On 18 October 2015 (7 years ago today!), I participated in a trail run from Atsuta Town to Gokibiru Town and back—30 kilometers. I didn't do it particularly quickly, but I did it, and I think that at the time (as now) I'm more proud of it than I am of the Okhotsk Marathon, which I'd run a couple weeks earlier.
I know that, with time, I'm going to forget the details—so I'm writing them down now to hold on to as long as I can.
It started reasonably early in the morning; we all gathered at the starting line. I’d filled my Camelbak with Aquarius instead of water, and my backpack was full of SoyJoys. I was wearing my green Brooks Cascadia 10s, which I’d gotten especially for this occasion, and which, 800 km later, I still wear sometimes; and my red Salomon backpack, which I still use for bike riding and other light-backpack applications.
I don’t remember feeling outclassed the way that I do nowadays whenever I’ve done a trail running event (Causey Pike, etc). We first ran up a hill, then down the back; then back up the hill and down the front, before a long run along the seafront.
A little while in we came to a layby, where the Gokibiru Sandou started: a steep climb up into the forest and then a long run along a trail heavy with leaves; I guess we were getting on for fall and the leaves were turning.
I don’t remember a lot about the run out to Gokibiru; at one point I had to cross a stream and for some reason it didn’t occur to me that I could put my feet in the water and I faltered while the marshal told me to just run through it. A little ways further on it occurred to me that we were using the trails that maintenance crews use to access power lines.
Further on still I saw the leaders coming back the way they’d gone; I had the presence of mind at least to get out of their way as they came racing down the hill—they had more claim to the trail than I did, by virtue of their raw pace, I figured.
The long descent into Gokibiru was rough on the knees, being made up of rounded-off stones; and then a little loop through the town where, at a set of fold-out tables erected by the elderly of Gokibiru itself, I drank probably more than my fare share of lukewarm Ribbon Napolin before continuing. The glucose would have been really good for me but the carbonation not so much.
The climb back up into the hills was rough and I lost some ground to a guy who’d stuck nearby throughout most of the run; it turns out that he was a photographer from Yubetsu, whose services I’d use a few months later when renewing my passport.
I don’t remember much of the run back. The weather started to turn just as I was nearing Atsuta Town—a light bit of rain. Coming back down off the hill was awful on my ankles, which were just about shot by then. I remember running along the seafront mostly on my own—everyone ahead had taken off, and everyone behind had fallen back. There were surfers out on the sea, I remember: people coming in off the waves and peeling wetsuits off next to Toyota Hiaces with the doors wide open, parked alongside the road.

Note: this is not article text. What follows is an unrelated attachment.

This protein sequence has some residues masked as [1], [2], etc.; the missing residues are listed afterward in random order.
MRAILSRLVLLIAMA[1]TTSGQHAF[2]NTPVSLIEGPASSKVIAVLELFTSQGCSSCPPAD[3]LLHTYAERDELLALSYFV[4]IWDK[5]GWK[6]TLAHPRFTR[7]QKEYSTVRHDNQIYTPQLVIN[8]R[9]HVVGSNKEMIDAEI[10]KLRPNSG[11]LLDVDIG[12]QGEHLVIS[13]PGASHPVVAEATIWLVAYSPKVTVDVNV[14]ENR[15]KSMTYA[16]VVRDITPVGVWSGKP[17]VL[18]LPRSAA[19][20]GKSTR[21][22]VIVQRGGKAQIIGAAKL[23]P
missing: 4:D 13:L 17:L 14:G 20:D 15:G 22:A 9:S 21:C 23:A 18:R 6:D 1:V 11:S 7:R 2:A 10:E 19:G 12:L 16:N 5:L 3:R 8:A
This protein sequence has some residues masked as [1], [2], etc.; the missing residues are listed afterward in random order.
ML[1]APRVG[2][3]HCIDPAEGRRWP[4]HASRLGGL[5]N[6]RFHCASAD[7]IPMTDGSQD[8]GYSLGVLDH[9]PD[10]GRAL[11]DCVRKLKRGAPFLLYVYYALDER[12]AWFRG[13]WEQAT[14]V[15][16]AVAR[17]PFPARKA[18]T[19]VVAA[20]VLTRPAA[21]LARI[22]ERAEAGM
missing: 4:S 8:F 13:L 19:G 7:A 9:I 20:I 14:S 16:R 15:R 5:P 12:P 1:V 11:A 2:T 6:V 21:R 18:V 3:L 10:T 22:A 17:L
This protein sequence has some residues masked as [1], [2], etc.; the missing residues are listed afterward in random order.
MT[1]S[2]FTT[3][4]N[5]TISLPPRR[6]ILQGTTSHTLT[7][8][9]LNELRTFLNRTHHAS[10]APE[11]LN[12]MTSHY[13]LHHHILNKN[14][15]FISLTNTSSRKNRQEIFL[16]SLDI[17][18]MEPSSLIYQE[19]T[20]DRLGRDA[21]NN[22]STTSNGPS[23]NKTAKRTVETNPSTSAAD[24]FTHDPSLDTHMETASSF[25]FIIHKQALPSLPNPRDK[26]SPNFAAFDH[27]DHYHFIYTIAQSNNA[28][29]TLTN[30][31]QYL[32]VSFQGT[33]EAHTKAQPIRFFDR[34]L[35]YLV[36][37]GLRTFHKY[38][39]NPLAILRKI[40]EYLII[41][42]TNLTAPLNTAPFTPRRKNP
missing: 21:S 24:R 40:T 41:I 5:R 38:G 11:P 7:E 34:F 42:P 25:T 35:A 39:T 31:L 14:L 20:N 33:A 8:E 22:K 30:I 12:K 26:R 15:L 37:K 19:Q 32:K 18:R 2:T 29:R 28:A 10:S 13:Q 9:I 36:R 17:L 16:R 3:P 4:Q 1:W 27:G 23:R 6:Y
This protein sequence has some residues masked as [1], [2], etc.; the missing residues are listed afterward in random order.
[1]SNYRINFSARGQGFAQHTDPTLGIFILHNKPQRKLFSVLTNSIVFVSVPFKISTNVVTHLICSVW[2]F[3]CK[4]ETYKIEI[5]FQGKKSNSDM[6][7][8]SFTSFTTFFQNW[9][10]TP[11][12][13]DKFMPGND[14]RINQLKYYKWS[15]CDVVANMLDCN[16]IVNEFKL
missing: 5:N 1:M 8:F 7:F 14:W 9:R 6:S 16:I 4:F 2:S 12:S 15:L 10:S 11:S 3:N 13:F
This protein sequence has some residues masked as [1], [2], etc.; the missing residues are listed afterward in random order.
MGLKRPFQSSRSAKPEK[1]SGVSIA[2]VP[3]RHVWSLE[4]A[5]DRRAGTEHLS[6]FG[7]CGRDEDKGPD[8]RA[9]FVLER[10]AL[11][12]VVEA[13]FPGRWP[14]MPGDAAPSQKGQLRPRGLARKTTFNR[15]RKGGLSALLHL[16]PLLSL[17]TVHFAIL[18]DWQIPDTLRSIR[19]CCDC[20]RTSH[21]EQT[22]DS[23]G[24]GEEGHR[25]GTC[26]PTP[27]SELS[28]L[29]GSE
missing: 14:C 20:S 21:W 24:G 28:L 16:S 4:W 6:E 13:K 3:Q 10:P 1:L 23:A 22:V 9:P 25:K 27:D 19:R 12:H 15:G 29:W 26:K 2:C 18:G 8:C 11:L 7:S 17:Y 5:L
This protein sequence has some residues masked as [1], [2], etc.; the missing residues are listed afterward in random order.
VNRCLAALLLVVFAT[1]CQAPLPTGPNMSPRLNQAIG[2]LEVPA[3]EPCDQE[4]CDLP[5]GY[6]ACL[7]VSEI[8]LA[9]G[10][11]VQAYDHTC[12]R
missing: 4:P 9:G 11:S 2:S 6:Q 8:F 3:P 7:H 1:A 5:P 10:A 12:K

When I finished—I don’t remember the finish itself—I went into a gymnasium to record my arrival. It took me only 2 minutes less to run the 30 km than it took me to run the 42 km of the Okhotsk Marathon a few weeks earlier. Afterwards I drove back to Asahikawa to be with Sam.
Posts Stream Books Walks • Clear filters
Climbing Naei-zan in Kami-Furano by snowshoe with Sam and a couple of buddies.
My first real trip out to Shiretoko, touring of the Five Lakes district in the late fall.
Climbing Kogane-yama out west with Jordan, padding out the post with a bunch of rubbish about steep dropoffs
Running 10 kilometres in Okoppe.
Random stuff I overheard on The Bus in Honolulu.
Driving over Ukishima-toge on the way back from Asahikawa to Takinoue
Climbing Tokachi-dake with Emma and Oliver.
Climbing Teshio-dake with Tony and Oliver, visiting an abandoned school on the outskirts of Monbetsu.
Driving north from Asahikawa with the windows down.
A brief interlude at the top of the Nissho Pass, driving with Tony down to some event in the southwest.
Skiing at Kurodake and my first visit to the Sounkyo Ice Festival.
A trip on the icebreaking ship Aurora to see the sea ice on the Sea of Okhotsk.
Back to Yamabiko-no-taki in wintertime to see the frozen waterfall.
In Iwamizawa, I experience my first (and thus far only) earthquake, and we drive home through thick snow.
The winter is starting to settle in. I celebrate American Thanksgiving with friends in Monbetsu.
In which the author rambles a little bit.
A belated Halloween party, home from which we took the low roads over the mountain passes.
More urbex at the Kampo-no-yado Sounkyo, a semi-destroyed hotel by the side of the road just outside of Kamikawa.
Konomai, the first time I explored some abandoned infrastructure that marks so much of the face of Hokkaido.
The first abortive trip up Shari-dake, accompanied by a quartet of Kiwis, ending in a mad rush down the mountainside after hours of beating through the wilderness.
Yamabiko-no-taki, my first encounter with a higuma, a drive on a forest road, and karaoke with the Monbetsu folks.
A trip to Nitori, a night in Asahikawa, and a trip to Tenninkyo
Hauling Renyu on a mikoshi through Kamiyubetsu.
Arriving in Japan, Tokyo Orientation, the train up to Yubetsu, and my first days at work.